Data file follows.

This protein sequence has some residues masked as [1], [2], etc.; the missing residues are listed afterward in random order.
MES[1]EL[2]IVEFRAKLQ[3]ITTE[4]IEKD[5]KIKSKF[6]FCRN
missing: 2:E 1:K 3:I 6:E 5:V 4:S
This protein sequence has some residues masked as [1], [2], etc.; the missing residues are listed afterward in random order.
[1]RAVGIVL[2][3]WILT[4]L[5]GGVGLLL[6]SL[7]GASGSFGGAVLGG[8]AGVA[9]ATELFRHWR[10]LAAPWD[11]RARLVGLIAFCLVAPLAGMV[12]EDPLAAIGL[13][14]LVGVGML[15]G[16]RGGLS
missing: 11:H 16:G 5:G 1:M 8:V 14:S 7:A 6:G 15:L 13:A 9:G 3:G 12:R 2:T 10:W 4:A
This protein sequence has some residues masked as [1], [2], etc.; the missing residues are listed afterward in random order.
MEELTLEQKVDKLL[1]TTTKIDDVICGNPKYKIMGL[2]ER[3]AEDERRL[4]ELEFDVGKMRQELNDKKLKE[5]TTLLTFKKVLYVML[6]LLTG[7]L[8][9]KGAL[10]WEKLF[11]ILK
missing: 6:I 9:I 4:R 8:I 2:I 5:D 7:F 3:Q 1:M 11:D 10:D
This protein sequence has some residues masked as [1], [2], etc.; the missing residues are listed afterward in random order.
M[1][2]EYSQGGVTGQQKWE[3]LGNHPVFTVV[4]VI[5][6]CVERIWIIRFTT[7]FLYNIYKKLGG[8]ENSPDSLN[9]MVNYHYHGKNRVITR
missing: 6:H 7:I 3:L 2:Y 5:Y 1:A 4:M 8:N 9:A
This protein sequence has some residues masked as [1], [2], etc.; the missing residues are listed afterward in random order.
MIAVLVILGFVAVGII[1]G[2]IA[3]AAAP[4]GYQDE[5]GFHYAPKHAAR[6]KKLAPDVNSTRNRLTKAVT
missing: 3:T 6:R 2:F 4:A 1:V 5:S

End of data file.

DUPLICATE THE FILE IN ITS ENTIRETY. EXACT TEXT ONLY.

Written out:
This protein sequence has some residues masked as [1], [2], etc.; the missing residues are listed afterward in random order.
MES[1]EL[2]IVEFRAKLQ[3]ITTE[4]IEKD[5]KIKSKF[6]FCRN
missing: 2:E 1:K 3:I 6:E 5:V 4:S
This protein sequence has some residues masked as [1], [2], etc.; the missing residues are listed afterward in random order.
[1]RAVGIVL[2][3]WILT[4]L[5]GGVGLLL[6]SL[7]GASGSFGGAVLGG[8]AGVA[9]ATELFRHWR[10]LAAPWD[11]RARLVGLIAFCLVAPLAGMV[12]EDPLAAIGL[13][14]LVGVGML[15]G[16]RGGLS
missing: 11:H 16:G 5:G 1:M 8:V 14:S 7:A 6:G 15:L 13:A 9:G 3:G 12:R 2:T 10:W 4:A
This protein sequence has some residues masked as [1], [2], etc.; the missing residues are listed afterward in random order.
MEELTLEQKVDKLL[1]TTTKIDDVICGNPKYKIMGL[2]ER[3]AEDERRL[4]ELEFDVGKMRQELNDKKLKE[5]TTLLTFKKVLYVML[6]LLTG[7]L[8][9]KGAL[10]WEKLF[11]ILK
missing: 6:I 9:I 4:R 8:I 2:I 5:D 7:F 3:Q 1:M 11:D 10:D
This protein sequence has some residues masked as [1], [2], etc.; the missing residues are listed afterward in random order.
M[1][2]EYSQGGVTGQQKWE[3]LGNHPVFTVV[4]VI[5][6]CVERIWIIRFTT[7]FLYNIYKKLGG[8]ENSPDSLN[9]MVNYHYHGKNRVITR
missing: 6:H 7:I 3:L 2:Y 5:Y 1:A 4:M 8:N 9:A
This protein sequence has some residues masked as [1], [2], etc.; the missing residues are listed afterward in random order.
MIAVLVILGFVAVGII[1]G[2]IA[3]AAAP[4]GYQDE[5]GFHYAPKHAAR[6]KKLAPDVNSTRNRLTKAVT
missing: 3:T 6:R 2:F 4:A 1:V 5:S